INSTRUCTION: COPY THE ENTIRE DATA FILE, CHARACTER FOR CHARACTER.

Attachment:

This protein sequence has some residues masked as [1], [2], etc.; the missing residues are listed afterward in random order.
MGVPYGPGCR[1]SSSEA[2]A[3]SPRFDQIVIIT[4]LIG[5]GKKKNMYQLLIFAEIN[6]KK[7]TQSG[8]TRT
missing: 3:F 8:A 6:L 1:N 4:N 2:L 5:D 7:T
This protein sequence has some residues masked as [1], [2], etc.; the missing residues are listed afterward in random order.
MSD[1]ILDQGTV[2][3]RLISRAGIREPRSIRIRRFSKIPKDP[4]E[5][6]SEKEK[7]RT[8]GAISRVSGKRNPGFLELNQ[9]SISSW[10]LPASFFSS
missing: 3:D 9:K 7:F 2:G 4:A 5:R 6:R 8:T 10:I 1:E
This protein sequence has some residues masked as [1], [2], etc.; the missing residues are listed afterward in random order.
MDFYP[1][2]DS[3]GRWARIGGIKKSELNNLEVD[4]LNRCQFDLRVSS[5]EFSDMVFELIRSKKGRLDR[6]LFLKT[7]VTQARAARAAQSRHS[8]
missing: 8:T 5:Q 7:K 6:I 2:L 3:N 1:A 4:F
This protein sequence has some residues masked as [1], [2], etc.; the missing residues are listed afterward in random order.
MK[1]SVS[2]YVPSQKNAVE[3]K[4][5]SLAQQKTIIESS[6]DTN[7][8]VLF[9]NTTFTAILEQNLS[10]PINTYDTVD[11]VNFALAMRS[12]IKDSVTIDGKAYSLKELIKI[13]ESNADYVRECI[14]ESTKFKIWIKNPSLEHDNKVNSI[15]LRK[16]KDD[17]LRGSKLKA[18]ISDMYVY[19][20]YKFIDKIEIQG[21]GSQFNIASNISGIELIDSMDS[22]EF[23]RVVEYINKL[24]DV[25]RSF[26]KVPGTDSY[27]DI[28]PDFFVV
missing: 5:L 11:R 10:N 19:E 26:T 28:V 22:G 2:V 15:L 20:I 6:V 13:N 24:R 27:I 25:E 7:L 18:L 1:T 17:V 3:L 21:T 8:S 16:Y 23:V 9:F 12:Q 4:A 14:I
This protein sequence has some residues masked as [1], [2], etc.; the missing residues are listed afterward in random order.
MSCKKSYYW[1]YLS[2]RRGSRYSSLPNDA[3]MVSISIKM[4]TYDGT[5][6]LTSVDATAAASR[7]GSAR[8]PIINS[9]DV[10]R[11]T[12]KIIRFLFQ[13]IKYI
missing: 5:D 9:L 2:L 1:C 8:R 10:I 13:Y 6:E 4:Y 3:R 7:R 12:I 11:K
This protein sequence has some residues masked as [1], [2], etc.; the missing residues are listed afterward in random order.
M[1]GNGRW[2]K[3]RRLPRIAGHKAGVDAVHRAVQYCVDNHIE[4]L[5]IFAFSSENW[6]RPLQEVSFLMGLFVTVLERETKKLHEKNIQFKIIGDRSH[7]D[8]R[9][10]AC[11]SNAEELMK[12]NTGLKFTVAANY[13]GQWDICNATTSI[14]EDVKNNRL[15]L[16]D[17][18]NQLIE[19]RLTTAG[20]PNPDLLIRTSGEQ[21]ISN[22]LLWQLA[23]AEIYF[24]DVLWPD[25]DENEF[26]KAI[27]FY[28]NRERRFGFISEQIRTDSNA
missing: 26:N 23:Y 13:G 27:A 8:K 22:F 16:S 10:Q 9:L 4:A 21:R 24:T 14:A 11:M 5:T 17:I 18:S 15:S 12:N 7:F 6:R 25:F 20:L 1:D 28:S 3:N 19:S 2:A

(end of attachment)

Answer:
This protein sequence has some residues masked as [1], [2], etc.; the missing residues are listed afterward in random order.
MGVPYGPGCR[1]SSSEA[2]A[3]SPRFDQIVIIT[4]LIG[5]GKKKNMYQLLIFAEIN[6]KK[7]TQSG[8]TRT
missing: 3:F 8:A 6:L 1:N 4:N 2:L 5:D 7:T
This protein sequence has some residues masked as [1], [2], etc.; the missing residues are listed afterward in random order.
MSD[1]ILDQGTV[2][3]RLISRAGIREPRSIRIRRFSKIPKDP[4]E[5][6]SEKEK[7]RT[8]GAISRVSGKRNPGFLELNQ[9]SISSW[10]LPASFFSS
missing: 3:D 9:K 7:F 2:G 4:A 5:R 6:R 8:T 10:I 1:E
This protein sequence has some residues masked as [1], [2], etc.; the missing residues are listed afterward in random order.
MDFYP[1][2]DS[3]GRWARIGGIKKSELNNLEVD[4]LNRCQFDLRVSS[5]EFSDMVFELIRSKKGRLDR[6]LFLKT[7]VTQARAARAAQSRHS[8]
missing: 8:T 5:Q 7:K 6:I 2:L 3:N 1:A 4:F
This protein sequence has some residues masked as [1], [2], etc.; the missing residues are listed afterward in random order.
MK[1]SVS[2]YVPSQKNAVE[3]K[4][5]SLAQQKTIIESS[6]DTN[7][8]VLF[9]NTTFTAILEQNLS[10]PINTYDTVD[11]VNFALAMRS[12]IKDSVTIDGKAYSLKELIKI[13]ESNADYVRECI[14]ESTKFKIWIKNPSLEHDNKVNSI[15]LRK[16]KDD[17]LRGSKLKA[18]ISDMYVY[19][20]YKFIDKIEIQG[21]GSQFNIASNISGIELIDSMDS[22]EF[23]RVVEYINKL[24]DV[25]RSF[26]KVPGTDSY[27]DI[28]PDFFVV
missing: 5:L 11:R 10:N 19:E 26:T 28:V 22:G 2:V 15:L 20:I 6:V 13:N 24:R 27:I 25:E 7:L 18:L 1:T 17:V 3:L 21:T 8:S 16:Y 23:V 9:F 12:Q 4:A 14:I
This protein sequence has some residues masked as [1], [2], etc.; the missing residues are listed afterward in random order.
MSCKKSYYW[1]YLS[2]RRGSRYSSLPNDA[3]MVSISIKM[4]TYDGT[5][6]LTSVDATAAASR[7]GSAR[8]PIINS[9]DV[10]R[11]T[12]KIIRFLFQ[13]IKYI
missing: 5:D 9:L 2:L 1:C 8:R 10:I 13:Y 6:E 4:Y 3:R 7:R 12:I 11:K
This protein sequence has some residues masked as [1], [2], etc.; the missing residues are listed afterward in random order.
M[1]GNGRW[2]K[3]RRLPRIAGHKAGVDAVHRAVQYCVDNHIE[4]L[5]IFAFSSENW[6]RPLQEVSFLMGLFVTVLERETKKLHEKNIQFKIIGDRSH[7]D[8]R[9][10]AC[11]SNAEELMK[12]NTGLKFTVAANY[13]GQWDICNATTSI[14]EDVKNNRL[15]L[16]D[17][18]NQLIE[19]RLTTAG[20]PNPDLLIRTSGEQ[21]ISN[22]LLWQLA[23]AEIYF[24]DVLWPD[25]DENEF[26]KAI[27]FY[28]NRERRFGFISEQIRTDSNA
missing: 26:N 23:Y 13:G 27:A 8:K 22:F 16:S 10:Q 9:L 4:A 21:R 24:T 14:A 11:M 5:T 17:I 18:S 15:S 12:N 7:F 6:R 25:F 20:L 1:D 28:S 3:N 19:S 2:A